PAWTUCKET, R.I. (WPRI) — Pawtucket remains the only school district in Rhode Island to keep nearly all of its students learning from home, leaving many parents feeling aggravated and out of options.
The Pawtucket School Committee voted last week to continue its full distance learning plan for the remainder of the school year.
The decision means the majority of Pawtucket students will be learning remotely for a year and half, from March 2020 until September 2021, assuming school reopens in person in the fall.
Dr. Joseph Braun, a professor at Brown University’s School of Public Health, has seen the effects of long-term distance learning firsthand. His daughter, who’s in first grade, has been learning remotely since March.
“You can’t force human interaction over a Zoom call,” he said. “”It seems like they have dug their heels in it every chance they have gotten to not reopen.”
While Braun is the first to admit he’s not an expert on the coronavirus, he said he’s in-tune with the science behind it all and feels as though he’s running out of options.
“I don’t have a choice of what to do otherwise as of now, aside from moving, which I’m not going to do,” he said. “I feel like I am letting my daughter down if I don’t get them to get her into school, and I have to keep trying no matter what here.”
Pamela Ramsey, who has three children in the school system, is just as frustrated.
Ramsey’s children are in pre-K, kindergarten and first grade. She said her two younger children have been given the option to return to school in person under the district’s guidance, but her first grader has been forced to continue learning at home.
She said her oldest son has fallen behind in school due to distance learning, and he’s confused as to why his siblings can return in person but he can’t.
“What about a couple days a week?” Ramsey questioned. “What about even trying?”
Prior to the committee’s decision, Superintendent Cheryl McWilliams laid out a potential plan to gradually allow students to return to the classroom, which would begin with pre-K through fifth grade returning in February, followed by sixth through twelfth grade in March.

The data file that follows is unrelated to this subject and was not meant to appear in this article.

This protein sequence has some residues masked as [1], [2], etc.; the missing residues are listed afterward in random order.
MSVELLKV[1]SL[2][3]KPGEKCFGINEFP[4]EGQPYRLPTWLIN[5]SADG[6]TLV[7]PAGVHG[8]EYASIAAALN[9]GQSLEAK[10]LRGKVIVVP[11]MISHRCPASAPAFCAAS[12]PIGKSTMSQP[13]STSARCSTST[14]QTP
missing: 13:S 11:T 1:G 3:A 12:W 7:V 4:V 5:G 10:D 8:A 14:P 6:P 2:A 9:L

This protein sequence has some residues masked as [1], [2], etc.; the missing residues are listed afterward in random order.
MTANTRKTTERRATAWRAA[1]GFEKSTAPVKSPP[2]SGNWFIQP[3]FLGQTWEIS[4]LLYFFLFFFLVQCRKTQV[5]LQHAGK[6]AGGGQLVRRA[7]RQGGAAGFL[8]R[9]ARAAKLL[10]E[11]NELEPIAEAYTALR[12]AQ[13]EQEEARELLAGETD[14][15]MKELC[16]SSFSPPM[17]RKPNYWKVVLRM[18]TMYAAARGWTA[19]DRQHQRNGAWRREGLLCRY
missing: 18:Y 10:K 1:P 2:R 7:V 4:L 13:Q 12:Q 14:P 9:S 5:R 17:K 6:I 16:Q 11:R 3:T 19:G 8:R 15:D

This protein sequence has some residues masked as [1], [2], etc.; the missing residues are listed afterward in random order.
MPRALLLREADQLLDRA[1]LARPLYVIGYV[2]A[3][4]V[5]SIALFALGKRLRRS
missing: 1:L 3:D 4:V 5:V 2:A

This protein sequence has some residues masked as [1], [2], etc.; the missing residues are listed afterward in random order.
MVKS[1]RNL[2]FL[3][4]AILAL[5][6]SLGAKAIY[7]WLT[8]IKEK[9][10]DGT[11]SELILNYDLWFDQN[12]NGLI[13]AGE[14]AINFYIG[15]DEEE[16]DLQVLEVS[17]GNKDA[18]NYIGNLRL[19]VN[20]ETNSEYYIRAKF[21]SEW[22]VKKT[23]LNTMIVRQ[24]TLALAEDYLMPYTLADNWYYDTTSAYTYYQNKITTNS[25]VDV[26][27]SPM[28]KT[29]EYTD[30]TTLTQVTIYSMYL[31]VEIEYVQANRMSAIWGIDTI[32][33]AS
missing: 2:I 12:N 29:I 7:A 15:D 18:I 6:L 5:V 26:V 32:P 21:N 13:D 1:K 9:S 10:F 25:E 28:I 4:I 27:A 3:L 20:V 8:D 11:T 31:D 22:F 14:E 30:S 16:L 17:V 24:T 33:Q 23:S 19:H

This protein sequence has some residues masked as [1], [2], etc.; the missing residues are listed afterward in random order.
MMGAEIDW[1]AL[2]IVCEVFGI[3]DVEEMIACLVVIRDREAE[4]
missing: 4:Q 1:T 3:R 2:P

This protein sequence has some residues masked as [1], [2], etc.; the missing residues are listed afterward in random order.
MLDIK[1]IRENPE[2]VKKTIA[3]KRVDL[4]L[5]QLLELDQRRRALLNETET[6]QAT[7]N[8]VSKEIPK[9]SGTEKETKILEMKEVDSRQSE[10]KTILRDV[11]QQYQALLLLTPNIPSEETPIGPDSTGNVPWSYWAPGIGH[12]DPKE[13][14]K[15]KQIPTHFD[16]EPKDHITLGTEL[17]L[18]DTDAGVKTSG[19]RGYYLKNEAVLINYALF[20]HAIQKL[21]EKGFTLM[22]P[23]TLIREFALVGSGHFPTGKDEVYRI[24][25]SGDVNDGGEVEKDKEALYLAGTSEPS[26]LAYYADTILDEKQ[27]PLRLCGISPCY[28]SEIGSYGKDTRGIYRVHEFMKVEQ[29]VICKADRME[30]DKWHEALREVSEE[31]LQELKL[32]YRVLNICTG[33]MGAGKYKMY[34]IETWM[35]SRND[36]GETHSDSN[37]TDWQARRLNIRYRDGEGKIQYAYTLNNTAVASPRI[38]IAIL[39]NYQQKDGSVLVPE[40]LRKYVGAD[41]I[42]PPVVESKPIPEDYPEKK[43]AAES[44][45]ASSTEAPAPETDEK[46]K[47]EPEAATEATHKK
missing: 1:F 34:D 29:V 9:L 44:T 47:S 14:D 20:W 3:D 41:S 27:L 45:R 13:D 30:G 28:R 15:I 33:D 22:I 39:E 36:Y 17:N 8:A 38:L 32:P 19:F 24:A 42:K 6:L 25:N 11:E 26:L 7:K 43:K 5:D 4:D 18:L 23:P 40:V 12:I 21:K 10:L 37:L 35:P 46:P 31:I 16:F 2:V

But despite her recommendations, the committee voted unanimously to keep students in grades 1-12 learning remotely.
Braun said the committee’s reasoning behind the decision just doesn’t add up.
“The concerns raised about disrupting children’s lives by sending them back to school now, in some ways, is by their own design because they chose not to reopen schools in the first place back in September when everyone else did,” Braun said.
Braun and Ramsey are not alone — a recently-created Facebook group called the Pawtucket Parents Alliance is gaining traction on social media. The page claims the city’s school department is “unresponsive” and states “Our school committee doesn’t represent our community.”
The district isn’t just getting flak from parents, however. The R.I. Department of Education has persistently pressured the committee to allow students to return to school in person, especially after all of their safety concerns were addressed by the state.
“Pawtucket is a district that is struggling already,” Education Commissioner Angélica Infante-Green previously told 12 News. “It is unfortunate that they make decisions of what is not in the best interest of what kids need.”
Gov. Gina Raimondo has also consistently criticized the district, urging them last week to rethink their decision.
Ramsey also hopes the district will reconsider and do what’s best for the city’s children.
“I know they are bringing back the pre-K and kindergarten, but isn’t my first grader still vulnerable? Aren’t the second graders still vulnerable?” she said.